As we slowly emerge from social distancing, some of us are looking to shed the extra pounds we have accrued during this period of isolation. Incorporating intermittent fasting into your diet plan may not only lower your weight but may also help you live longer.
For decades, through published research, it has widely been accepted that calorie restriction can promote longevity and slow the aging process (1). The most widely accepted reason is simple; metabolizing calories creates free radicals, an excess of free radicals promotes aging and shortens lifespan. Decrease caloric intake and you’ll decrease free radical production, thus promoting a longer lifespan (2).
This can also be correlated through human phenotypes. Studies have shown in otherwise healthy women, the leanest live the longest (3) and the thinnest men have less cardiovascular disease (4).
So while it is true that being thin can help you live longer and intermittent fasting can trim your waistline, there is much more to the story. Intermittent fasting goes far beyond the usual mechanisms of calorie restriction to promote longevity.
Consider, as scientific researchers do, you have a metabolic switch. When “on” or in the “feeding stage” your cells under go growth and building, but in the “off” or “fasting phase” complex cellular pathways are turned on that protect against metabolic stress, reduce inflammation, and recycle damaged cells (5).
Accessing these cellular pathways through fasting has been shown to improve memory, cardiovascular health, diabetes, asthma, arthritis, cancer, tissue injury and longevity (5).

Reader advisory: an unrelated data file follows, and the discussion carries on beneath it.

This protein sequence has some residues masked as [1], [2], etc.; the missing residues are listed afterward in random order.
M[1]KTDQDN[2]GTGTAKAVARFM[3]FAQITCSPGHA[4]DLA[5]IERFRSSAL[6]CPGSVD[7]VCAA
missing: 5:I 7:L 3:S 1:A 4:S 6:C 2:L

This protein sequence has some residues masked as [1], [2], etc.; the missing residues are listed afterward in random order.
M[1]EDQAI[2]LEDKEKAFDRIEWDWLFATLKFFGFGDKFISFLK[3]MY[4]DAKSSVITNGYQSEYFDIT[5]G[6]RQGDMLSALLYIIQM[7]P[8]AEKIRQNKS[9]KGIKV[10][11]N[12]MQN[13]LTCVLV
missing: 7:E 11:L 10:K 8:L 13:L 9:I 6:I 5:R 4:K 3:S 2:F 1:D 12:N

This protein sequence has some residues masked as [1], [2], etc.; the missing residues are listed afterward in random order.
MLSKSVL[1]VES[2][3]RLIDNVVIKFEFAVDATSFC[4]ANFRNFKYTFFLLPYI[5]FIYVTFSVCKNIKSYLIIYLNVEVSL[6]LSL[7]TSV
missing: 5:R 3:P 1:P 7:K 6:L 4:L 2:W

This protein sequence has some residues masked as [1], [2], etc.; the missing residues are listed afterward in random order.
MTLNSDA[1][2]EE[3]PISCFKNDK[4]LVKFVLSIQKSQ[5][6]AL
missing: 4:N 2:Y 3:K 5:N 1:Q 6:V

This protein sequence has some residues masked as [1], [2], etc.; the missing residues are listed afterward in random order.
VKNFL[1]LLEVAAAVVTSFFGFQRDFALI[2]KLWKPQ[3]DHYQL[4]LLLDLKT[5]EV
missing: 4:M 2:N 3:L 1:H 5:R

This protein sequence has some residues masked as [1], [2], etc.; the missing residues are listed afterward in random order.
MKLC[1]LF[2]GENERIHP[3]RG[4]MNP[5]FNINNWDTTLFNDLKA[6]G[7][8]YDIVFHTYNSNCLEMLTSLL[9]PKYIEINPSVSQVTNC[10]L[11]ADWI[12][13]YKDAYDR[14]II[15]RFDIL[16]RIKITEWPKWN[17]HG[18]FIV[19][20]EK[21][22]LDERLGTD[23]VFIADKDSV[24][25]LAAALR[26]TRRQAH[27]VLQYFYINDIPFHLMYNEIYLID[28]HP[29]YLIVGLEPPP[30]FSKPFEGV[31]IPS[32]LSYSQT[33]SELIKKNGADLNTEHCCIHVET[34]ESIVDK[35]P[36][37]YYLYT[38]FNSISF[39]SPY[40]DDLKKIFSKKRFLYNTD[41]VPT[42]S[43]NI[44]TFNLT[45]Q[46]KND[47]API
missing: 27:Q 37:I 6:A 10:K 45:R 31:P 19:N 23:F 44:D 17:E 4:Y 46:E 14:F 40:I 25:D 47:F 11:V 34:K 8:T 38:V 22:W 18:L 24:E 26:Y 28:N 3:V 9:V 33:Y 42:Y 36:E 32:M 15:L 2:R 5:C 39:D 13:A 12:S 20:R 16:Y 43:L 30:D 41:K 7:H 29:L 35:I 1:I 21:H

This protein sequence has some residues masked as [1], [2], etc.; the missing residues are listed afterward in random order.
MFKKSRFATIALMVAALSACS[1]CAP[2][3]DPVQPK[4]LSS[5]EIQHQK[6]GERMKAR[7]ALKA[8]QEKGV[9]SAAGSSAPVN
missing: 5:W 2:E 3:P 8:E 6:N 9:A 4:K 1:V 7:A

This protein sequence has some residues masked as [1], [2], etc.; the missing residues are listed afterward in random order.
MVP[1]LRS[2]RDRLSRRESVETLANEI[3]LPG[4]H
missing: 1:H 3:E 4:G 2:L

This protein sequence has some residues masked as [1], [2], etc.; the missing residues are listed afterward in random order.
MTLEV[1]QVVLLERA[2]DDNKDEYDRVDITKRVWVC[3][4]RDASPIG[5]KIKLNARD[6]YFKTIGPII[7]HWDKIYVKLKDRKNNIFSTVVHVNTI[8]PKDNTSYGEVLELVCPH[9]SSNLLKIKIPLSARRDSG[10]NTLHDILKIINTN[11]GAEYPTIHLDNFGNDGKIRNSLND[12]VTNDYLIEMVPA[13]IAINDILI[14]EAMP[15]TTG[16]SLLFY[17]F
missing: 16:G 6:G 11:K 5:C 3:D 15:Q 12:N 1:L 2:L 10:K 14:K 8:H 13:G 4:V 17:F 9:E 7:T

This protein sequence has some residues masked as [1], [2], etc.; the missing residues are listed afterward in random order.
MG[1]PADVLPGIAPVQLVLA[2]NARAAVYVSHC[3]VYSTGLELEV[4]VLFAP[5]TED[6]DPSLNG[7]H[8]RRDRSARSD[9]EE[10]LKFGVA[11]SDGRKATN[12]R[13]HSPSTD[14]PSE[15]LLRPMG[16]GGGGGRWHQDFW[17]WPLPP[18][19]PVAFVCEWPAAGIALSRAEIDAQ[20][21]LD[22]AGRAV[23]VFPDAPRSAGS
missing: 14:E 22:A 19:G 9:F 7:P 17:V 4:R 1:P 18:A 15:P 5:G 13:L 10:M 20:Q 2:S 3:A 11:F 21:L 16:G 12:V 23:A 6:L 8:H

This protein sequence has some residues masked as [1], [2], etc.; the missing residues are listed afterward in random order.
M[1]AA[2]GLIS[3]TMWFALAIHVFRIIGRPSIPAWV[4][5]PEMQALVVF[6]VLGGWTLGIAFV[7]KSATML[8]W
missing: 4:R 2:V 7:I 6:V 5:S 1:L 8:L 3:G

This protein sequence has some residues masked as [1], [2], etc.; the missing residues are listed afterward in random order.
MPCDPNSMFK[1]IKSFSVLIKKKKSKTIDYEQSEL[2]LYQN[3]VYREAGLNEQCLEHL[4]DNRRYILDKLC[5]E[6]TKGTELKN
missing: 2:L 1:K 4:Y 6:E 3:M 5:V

The problem is that most people don’t go into the fasting state with regular three meals a day, thus never tapping into their bodies’ own natural ability to heal and restore damaged cell material.
To take advantage of your body’s ability to turn on the disease fighting metabolic fasting phase, you could slowly increase your fasting period to a goal of 18 hours a day, consuming all your calories during a 6 hour daily feeding period, such as the plan laid out by de Cabo and colleagues (5).
Aside from the adjustment period, this may also be the easiest part of your weight loss regimen to achieve. It requires no time, no additional effort, no meal preparation, no muscle fatigue, and no equipment. Once you’ve acclimated to your new fasting routine, the mild symptoms of ketosis (headache, fatigue, difficulty focusing etc.) will dissipate and you will be on your way to a brand new, lengthened way of living.
Please do not undergo any fasting or diet program without first consulting a physician.
1. McCay CCM, Crowell MMF, Maynard LLA. The effect of retarded growth upon the length of life span and upon the ultimate body size. J of Nutr. 1935; 10:63-79.
2. Sohal RS, Ku HH, Agarwal S, Forster MJ, Lal H. Oxidative damage, mitochondrial oxidant generation and antioxidant defenses during aging and in response to food restriction in the mouse. Mech Ageing Dev. 1994; 74:121-133.
3. Mason JE, Willet WC, Stampfer MJ et al. Body weight and mortality among women. NEJM. 1995; 333:677-85.
4. Lee I, Manson JE, Hennekens CH, Paffenbarger RS. Body weight and mortality: a 27 year follow-up of middle-aged men. JAMA. 1993; 270 (23):2823-28.
5. de Cabo, R, Mattson MP. Intermittent Fasting on Health, Aging, and Disease. NEJM. 2019; 381(26):2541-51.